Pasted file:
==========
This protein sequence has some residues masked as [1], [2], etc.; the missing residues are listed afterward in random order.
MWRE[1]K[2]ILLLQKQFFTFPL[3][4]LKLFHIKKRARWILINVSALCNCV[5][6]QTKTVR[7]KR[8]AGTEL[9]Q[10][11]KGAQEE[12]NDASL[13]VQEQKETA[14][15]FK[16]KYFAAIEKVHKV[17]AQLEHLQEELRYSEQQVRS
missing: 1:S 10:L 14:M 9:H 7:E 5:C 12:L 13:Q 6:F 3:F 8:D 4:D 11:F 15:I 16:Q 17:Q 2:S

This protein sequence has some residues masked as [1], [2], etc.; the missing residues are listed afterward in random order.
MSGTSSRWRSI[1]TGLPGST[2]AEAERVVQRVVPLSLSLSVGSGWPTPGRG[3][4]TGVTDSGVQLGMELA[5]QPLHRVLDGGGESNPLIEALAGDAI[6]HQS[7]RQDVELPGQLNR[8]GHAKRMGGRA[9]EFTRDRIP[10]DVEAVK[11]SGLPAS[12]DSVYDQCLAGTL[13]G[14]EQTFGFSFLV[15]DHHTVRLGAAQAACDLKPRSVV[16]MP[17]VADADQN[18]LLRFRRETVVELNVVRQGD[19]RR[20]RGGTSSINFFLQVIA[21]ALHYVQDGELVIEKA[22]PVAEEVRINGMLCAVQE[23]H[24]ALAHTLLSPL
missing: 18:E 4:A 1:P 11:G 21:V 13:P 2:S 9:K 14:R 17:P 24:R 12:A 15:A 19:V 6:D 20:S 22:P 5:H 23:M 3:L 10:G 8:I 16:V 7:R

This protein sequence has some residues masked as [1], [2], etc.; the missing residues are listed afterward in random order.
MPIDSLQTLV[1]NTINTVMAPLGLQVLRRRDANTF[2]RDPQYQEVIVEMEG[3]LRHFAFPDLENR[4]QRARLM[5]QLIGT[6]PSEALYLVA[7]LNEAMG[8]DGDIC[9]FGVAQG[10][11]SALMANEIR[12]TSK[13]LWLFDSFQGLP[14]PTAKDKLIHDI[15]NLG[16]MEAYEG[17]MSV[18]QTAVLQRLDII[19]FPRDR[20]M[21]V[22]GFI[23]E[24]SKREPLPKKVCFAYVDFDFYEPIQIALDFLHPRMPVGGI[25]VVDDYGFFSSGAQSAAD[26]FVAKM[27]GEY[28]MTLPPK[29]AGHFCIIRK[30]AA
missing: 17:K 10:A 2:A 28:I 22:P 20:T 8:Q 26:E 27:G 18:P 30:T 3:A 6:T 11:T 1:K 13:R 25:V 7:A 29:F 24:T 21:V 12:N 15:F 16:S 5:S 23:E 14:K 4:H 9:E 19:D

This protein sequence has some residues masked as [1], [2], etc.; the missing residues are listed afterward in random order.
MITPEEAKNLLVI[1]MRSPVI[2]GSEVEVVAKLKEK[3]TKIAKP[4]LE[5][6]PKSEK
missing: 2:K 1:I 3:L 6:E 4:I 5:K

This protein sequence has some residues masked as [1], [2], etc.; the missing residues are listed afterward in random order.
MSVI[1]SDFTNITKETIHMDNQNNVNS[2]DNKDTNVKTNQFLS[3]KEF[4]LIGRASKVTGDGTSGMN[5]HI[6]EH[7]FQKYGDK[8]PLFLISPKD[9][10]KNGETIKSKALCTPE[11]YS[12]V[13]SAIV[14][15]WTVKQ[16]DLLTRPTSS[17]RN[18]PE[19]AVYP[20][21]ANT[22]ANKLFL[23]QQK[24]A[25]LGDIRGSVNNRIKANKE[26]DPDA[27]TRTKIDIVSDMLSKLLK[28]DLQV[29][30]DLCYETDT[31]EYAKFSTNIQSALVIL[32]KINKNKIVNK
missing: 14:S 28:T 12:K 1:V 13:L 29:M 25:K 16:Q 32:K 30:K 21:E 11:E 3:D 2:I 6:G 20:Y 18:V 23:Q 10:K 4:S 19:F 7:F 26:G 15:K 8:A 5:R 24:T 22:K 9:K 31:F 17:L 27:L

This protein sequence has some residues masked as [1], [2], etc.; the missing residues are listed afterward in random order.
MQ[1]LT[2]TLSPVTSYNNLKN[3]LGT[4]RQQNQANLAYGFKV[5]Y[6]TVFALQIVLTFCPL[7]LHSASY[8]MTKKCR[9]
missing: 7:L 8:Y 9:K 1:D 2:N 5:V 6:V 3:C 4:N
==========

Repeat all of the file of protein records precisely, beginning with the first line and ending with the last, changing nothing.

This protein sequence has some residues masked as [1], [2], etc.; the missing residues are listed afterward in random order.
MWRE[1]K[2]ILLLQKQFFTFPL[3][4]LKLFHIKKRARWILINVSALCNCV[5][6]QTKTVR[7]KR[8]AGTEL[9]Q[10][11]KGAQEE[12]NDASL[13]VQEQKETA[14][15]FK[16]KYFAAIEKVHKV[17]AQLEHLQEELRYSEQQVRS
missing: 1:S 10:L 14:M 9:H 7:E 5:C 12:L 13:Q 6:F 3:F 8:D 4:D 11:F 15:I 16:Q 17:Q 2:S

This protein sequence has some residues masked as [1], [2], etc.; the missing residues are listed afterward in random order.
MSGTSSRWRSI[1]TGLPGST[2]AEAERVVQRVVPLSLSLSVGSGWPTPGRG[3][4]TGVTDSGVQLGMELA[5]QPLHRVLDGGGESNPLIEALAGDAI[6]HQS[7]RQDVELPGQLNR[8]GHAKRMGGRA[9]EFTRDRIP[10]DVEAVK[11]SGLPAS[12]DSVYDQCLAGTL[13]G[14]EQTFGFSFLV[15]DHHTVRLGAAQAACDLKPRSVV[16]MP[17]VADADQN[18]LLRFRRETVVELNVVRQGD[19]RR[20]RGGTSSINFFLQVIA[21]ALHYVQDGELVIEKA[22]PVAEEVRINGMLCAVQE[23]H[24]ALAHTLLSPL
missing: 18:E 4:A 1:P 11:G 21:V 13:P 2:S 9:K 14:R 17:P 24:R 12:A 15:A 19:V 6:D 20:S 22:P 5:H 23:M 3:L 10:G 8:I 16:V 7:R

This protein sequence has some residues masked as [1], [2], etc.; the missing residues are listed afterward in random order.
MPIDSLQTLV[1]NTINTVMAPLGLQVLRRRDANTF[2]RDPQYQEVIVEMEG[3]LRHFAFPDLENR[4]QRARLM[5]QLIGT[6]PSEALYLVA[7]LNEAMG[8]DGDIC[9]FGVAQG[10][11]SALMANEIR[12]TSK[13]LWLFDSFQGLP[14]PTAKDKLIHDI[15]NLG[16]MEAYEG[17]MSV[18]QTAVLQRLDII[19]FPRDR[20]M[21]V[22]GFI[23]E[24]SKREPLPKKVCFAYVDFDFYEPIQIALDFLHPRMPVGGI[25]VVDDYGFFSSGAQSAAD[26]FVAKM[27]GEY[28]MTLPPK[29]AGHFCIIRK[30]AA
missing: 17:K 10:A 2:A 28:I 22:P 20:T 8:Q 26:E 27:G 18:P 30:T 3:A 6:T 11:T 1:K 13:R 25:V 7:A 29:F 24:T 21:V 12:N 15:F 16:S 5:S 23:E 14:K 4:H 9:E 19:D

This protein sequence has some residues masked as [1], [2], etc.; the missing residues are listed afterward in random order.
MITPEEAKNLLVI[1]MRSPVI[2]GSEVEVVAKLKEK[3]TKIAKP[4]LE[5][6]PKSEK
missing: 2:K 1:I 3:L 6:E 4:I 5:K

This protein sequence has some residues masked as [1], [2], etc.; the missing residues are listed afterward in random order.
MSVI[1]SDFTNITKETIHMDNQNNVNS[2]DNKDTNVKTNQFLS[3]KEF[4]LIGRASKVTGDGTSGMN[5]HI[6]EH[7]FQKYGDK[8]PLFLISPKD[9][10]KNGETIKSKALCTPE[11]YS[12]V[13]SAIV[14][15]WTVKQ[16]DLLTRPTSS[17]RN[18]PE[19]AVYP[20][21]ANT[22]ANKLFL[23]QQK[24]A[25]LGDIRGSVNNRIKANKE[26]DPDA[27]TRTKIDIVSDMLSKLLK[28]DLQV[29][30]DLCYETDT[31]EYAKFSTNIQSALVIL[32]KINKNKIVNK
missing: 14:S 28:T 12:K 1:V 13:L 29:M 25:K 16:Q 32:K 30:K 21:E 11:E 3:D 2:I 6:G 20:Y 18:V 23:Q 10:K 4:S 19:F 7:F 26:G 15:K 8:A 5:R 24:T 22:K 9:K 31:F 17:L 27:L

This protein sequence has some residues masked as [1], [2], etc.; the missing residues are listed afterward in random order.
MQ[1]LT[2]TLSPVTSYNNLKN[3]LGT[4]RQQNQANLAYGFKV[5]Y[6]TVFALQIVLTFCPL[7]LHSASY[8]MTKKCR[9]
missing: 7:L 8:Y 9:K 1:D 2:N 5:V 6:V 3:C 4:N